Four years ago, the Ayad family’s pet peacock ran away. Argus, named for the Greek myth detailing how the bird earned its eye-like plumage, ventured out into Joshua Tree Senior Living Campus where he has remained since 2018. While Amal Ayad and her daughter, Philistine, say they could have recaptured the colorful bird, they eventually abandoned their quest. We caught up with the mother and daughter to chat about the surprising story of a peacock on the loose in North Olmsted.
The Great Escape. In 2018, Argus made a panicked escape from his home after being playfully chased by a pack of exuberant nieces, neighbor kids and grandchildren. Since then, the peacock has stayed close to Joshua Tree Senior Living and Grace Church, just about five minutes down the road from his original home. “He’s a beautiful bird. He brings joy,” Amal says. “We’d been trying to catch him pretty much religiously until 2020 when the pandemic happened. Then we started getting reports from the nursing home that the residents who weren’t getting any human visitors would look forward to him visiting every day.”
Therapy Bird. One Joshua Tree resident swings by to see Argus before every dialysis treatment. “He’s become a totem, a lucky charm for these residents,” Philistine says. “He’s become their therapy animal. I think that’s essentially the heart of what makes him so special. He’s taking care of the community even though he may not know it, and they’re taking care of him.”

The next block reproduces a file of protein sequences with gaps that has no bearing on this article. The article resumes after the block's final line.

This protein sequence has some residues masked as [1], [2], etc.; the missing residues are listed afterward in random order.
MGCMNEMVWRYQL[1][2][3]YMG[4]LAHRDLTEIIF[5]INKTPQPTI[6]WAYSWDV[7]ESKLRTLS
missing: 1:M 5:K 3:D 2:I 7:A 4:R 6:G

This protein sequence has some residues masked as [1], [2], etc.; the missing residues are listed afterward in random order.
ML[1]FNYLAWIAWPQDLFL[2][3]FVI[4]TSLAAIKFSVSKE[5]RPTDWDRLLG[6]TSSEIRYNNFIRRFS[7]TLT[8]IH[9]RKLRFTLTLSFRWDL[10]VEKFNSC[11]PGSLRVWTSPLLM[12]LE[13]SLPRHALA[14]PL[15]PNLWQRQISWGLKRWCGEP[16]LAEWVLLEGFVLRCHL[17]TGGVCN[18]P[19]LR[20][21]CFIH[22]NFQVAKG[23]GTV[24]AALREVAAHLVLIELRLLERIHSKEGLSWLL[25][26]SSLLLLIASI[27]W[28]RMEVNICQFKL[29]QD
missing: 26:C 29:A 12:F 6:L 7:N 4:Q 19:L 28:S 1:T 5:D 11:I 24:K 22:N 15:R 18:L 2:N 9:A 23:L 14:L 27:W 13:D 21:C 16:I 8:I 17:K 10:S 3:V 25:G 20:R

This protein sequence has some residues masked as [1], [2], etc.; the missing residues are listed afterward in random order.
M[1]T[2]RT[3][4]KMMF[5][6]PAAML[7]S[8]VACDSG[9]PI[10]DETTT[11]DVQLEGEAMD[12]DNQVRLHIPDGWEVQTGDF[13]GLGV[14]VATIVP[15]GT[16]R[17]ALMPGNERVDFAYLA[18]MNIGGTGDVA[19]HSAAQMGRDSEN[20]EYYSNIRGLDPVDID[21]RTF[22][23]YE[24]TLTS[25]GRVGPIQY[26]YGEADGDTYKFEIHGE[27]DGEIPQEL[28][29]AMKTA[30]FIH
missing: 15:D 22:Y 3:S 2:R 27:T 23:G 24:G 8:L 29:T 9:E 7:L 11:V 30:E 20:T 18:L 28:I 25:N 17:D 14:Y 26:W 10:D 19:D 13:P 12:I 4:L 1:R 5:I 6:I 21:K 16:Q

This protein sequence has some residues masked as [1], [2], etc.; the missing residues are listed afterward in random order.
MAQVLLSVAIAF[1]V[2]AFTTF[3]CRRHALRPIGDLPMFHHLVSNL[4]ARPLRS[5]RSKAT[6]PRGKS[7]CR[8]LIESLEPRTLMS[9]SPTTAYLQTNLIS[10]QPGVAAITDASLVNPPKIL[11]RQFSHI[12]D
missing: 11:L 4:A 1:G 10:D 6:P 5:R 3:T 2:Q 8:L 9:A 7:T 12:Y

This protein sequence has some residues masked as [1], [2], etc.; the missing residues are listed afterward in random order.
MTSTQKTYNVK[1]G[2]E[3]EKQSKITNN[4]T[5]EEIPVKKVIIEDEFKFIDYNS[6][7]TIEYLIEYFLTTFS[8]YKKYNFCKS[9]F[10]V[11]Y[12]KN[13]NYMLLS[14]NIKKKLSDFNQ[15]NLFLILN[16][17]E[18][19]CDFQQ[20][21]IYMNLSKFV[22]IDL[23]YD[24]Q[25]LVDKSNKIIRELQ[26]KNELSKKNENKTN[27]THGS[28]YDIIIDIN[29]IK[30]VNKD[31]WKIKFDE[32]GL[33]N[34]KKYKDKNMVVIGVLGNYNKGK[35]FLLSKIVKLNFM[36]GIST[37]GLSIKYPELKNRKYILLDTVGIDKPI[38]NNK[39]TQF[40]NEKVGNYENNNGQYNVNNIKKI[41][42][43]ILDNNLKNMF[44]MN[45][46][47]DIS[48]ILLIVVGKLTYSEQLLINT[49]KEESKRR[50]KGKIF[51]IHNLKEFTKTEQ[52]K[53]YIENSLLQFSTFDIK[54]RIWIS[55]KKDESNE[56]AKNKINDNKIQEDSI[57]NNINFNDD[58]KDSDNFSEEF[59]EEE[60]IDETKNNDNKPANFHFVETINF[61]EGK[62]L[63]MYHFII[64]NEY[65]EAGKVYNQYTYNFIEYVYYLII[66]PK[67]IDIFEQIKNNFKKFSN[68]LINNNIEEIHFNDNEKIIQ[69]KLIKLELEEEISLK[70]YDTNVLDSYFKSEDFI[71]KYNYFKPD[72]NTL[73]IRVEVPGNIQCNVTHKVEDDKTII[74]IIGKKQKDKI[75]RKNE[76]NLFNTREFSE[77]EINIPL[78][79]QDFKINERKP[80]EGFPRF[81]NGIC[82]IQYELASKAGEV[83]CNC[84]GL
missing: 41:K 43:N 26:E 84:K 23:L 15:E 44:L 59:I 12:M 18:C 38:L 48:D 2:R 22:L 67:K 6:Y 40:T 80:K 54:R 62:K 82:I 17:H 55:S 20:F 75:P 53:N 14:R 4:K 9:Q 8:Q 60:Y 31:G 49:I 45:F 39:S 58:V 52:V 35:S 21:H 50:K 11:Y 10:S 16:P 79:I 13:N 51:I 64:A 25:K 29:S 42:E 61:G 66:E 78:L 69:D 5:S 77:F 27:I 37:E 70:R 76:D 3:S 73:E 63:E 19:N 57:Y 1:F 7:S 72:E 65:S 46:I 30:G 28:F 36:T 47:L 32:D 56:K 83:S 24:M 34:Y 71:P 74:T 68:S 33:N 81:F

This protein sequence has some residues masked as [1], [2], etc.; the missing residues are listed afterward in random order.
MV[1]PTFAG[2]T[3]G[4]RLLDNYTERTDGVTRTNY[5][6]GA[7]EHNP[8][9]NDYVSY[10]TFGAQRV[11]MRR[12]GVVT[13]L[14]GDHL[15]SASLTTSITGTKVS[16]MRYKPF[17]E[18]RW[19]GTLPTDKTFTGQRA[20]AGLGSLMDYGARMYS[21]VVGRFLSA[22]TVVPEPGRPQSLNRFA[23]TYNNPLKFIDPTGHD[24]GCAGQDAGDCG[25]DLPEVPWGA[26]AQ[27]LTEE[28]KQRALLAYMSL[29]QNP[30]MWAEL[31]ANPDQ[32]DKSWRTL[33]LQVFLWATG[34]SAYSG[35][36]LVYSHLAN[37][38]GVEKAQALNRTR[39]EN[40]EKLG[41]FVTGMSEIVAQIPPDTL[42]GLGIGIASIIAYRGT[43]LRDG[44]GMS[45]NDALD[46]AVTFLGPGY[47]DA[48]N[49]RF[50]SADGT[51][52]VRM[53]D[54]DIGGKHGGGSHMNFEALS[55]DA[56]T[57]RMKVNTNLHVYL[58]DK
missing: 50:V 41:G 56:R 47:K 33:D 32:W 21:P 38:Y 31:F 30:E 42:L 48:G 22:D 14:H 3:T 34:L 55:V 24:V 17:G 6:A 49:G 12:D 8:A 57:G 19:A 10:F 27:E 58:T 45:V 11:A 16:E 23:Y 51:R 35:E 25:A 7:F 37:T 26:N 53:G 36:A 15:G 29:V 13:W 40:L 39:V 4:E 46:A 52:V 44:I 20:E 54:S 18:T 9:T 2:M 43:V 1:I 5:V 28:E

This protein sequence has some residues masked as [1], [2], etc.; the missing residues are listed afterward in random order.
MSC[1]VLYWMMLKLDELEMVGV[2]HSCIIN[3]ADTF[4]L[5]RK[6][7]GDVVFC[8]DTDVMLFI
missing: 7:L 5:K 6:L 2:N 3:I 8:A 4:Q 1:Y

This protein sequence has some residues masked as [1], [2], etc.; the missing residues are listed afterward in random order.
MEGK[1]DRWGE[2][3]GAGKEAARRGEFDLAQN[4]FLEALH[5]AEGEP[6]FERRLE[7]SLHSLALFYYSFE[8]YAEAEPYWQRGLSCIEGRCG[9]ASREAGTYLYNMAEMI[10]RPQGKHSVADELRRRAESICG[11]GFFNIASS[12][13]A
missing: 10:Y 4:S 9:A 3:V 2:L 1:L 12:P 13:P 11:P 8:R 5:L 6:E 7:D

Buying a Peacock. “As long as you have the acreage, you’re allowed to have certain fowl in North Olmsted. Like, you’re allowed up to six chickens, and they only recently put that restriction," says Philistine. "But we got Argus because [Amal] enjoys exotic animals.”
A Helping Hand. “There’s actually a community effort to make sure he’s taken care of,” says Amal. “They put down hay. They feed him antibiotics. They give him food. We come every day to every other day, depending on when we’re able. But peacocks are foragers, too, so they can pretty much take care of themselves. Someone saw him take down a squirrel and eat it.”
Social Media Influencer. “People kept seeing this peacock, and they were posting about it online,” says Philistine, “and they asked me to start a Facebook page just so that they can come see him, take care of him, feed him.” The page, called Argus, the North Olmsted Peacock, now has 1,163 followers.
The Future. “As long as he stays unmolested and safe, we’re fine leaving him roaming,” says Philistine. “But if we see that people are going to come and start bothering him, then we would have no choice for his safety but to relocate him back.”